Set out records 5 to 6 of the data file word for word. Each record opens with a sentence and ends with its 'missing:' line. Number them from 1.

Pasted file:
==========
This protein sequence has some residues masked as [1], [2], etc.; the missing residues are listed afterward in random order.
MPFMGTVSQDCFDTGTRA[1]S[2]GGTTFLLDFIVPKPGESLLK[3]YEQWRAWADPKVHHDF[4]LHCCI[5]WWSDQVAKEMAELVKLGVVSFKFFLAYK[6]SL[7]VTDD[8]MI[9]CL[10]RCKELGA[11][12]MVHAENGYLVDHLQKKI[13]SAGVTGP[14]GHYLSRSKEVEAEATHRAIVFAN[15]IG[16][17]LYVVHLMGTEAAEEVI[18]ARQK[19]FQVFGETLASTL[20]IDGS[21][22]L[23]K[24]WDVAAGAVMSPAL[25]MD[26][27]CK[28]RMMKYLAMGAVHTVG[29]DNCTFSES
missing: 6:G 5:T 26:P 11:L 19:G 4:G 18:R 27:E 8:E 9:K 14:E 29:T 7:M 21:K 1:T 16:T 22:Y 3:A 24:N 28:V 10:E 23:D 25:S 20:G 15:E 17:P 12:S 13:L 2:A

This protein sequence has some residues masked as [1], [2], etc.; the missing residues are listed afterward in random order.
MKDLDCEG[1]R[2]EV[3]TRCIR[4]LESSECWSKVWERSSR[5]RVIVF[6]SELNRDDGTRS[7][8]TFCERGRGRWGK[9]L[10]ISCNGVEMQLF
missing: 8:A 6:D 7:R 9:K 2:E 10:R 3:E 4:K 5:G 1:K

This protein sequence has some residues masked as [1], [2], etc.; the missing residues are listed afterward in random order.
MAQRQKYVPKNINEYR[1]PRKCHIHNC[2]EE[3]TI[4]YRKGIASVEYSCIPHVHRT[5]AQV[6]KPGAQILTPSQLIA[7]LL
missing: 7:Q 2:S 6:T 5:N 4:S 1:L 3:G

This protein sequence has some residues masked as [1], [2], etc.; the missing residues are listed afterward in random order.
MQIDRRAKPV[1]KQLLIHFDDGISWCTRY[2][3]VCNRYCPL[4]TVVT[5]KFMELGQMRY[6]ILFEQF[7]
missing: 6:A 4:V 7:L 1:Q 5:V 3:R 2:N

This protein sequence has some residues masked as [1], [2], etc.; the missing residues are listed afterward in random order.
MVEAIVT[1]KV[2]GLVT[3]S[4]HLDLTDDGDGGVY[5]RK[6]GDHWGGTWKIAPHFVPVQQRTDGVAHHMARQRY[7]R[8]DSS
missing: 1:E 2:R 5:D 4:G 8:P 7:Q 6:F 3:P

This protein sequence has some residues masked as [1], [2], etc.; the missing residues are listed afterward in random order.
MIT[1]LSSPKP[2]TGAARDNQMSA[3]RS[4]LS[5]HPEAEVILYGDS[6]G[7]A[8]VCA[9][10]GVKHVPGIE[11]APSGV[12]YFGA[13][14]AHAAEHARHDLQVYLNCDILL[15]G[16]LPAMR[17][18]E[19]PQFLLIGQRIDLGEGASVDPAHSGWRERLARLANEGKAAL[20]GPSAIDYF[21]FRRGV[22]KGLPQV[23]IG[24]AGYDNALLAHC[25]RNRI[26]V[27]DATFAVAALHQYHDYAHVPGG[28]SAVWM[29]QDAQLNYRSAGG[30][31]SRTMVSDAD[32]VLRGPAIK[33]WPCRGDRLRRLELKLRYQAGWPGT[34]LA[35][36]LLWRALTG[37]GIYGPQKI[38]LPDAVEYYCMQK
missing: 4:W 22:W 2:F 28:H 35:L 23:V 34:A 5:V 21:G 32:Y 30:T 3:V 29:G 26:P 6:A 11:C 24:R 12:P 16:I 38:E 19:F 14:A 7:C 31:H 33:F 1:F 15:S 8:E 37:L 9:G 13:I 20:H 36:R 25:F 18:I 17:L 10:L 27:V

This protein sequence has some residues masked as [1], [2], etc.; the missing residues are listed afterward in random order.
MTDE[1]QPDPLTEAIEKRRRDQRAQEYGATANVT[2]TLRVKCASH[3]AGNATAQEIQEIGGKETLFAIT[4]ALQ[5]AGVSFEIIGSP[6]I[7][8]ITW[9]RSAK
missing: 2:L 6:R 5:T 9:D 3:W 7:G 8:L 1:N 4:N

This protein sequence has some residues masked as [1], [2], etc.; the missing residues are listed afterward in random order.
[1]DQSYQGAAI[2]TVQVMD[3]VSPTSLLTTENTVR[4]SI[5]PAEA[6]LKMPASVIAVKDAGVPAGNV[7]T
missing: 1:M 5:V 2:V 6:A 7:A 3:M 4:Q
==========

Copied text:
This protein sequence has some residues masked as [1], [2], etc.; the missing residues are listed afterward in random order.
MVEAIVT[1]KV[2]GLVT[3]S[4]HLDLTDDGDGGVY[5]RK[6]GDHWGGTWKIAPHFVPVQQRTDGVAHHMARQRY[7]R[8]DSS
missing: 1:E 2:R 5:D 4:G 8:P 7:Q 6:F 3:P

This protein sequence has some residues masked as [1], [2], etc.; the missing residues are listed afterward in random order.
MIT[1]LSSPKP[2]TGAARDNQMSA[3]RS[4]LS[5]HPEAEVILYGDS[6]G[7]A[8]VCA[9][10]GVKHVPGIE[11]APSGV[12]YFGA[13][14]AHAAEHARHDLQVYLNCDILL[15]G[16]LPAMR[17][18]E[19]PQFLLIGQRIDLGEGASVDPAHSGWRERLARLANEGKAAL[20]GPSAIDYF[21]FRRGV[22]KGLPQV[23]IG[24]AGYDNALLAHC[25]RNRI[26]V[27]DATFAVAALHQYHDYAHVPGG[28]SAVWM[29]QDAQLNYRSAGG[30][31]SRTMVSDAD[32]VLRGPAIK[33]WPCRGDRLRRLELKLRYQAGWPGT[34]LA[35][36]LLWRALTG[37]GIYGPQKI[38]LPDAVEYYCMQK
missing: 4:W 22:W 2:F 28:H 35:L 23:V 34:A 5:V 21:G 32:Y 30:T 3:V 29:G 26:P 6:A 11:C 24:R 12:P 16:I 38:E 19:F 14:A 7:C 31:H 33:F 1:F 15:S 8:E 37:L 9:G 13:I 20:H 36:R 25:F 18:I 17:L 10:L 27:V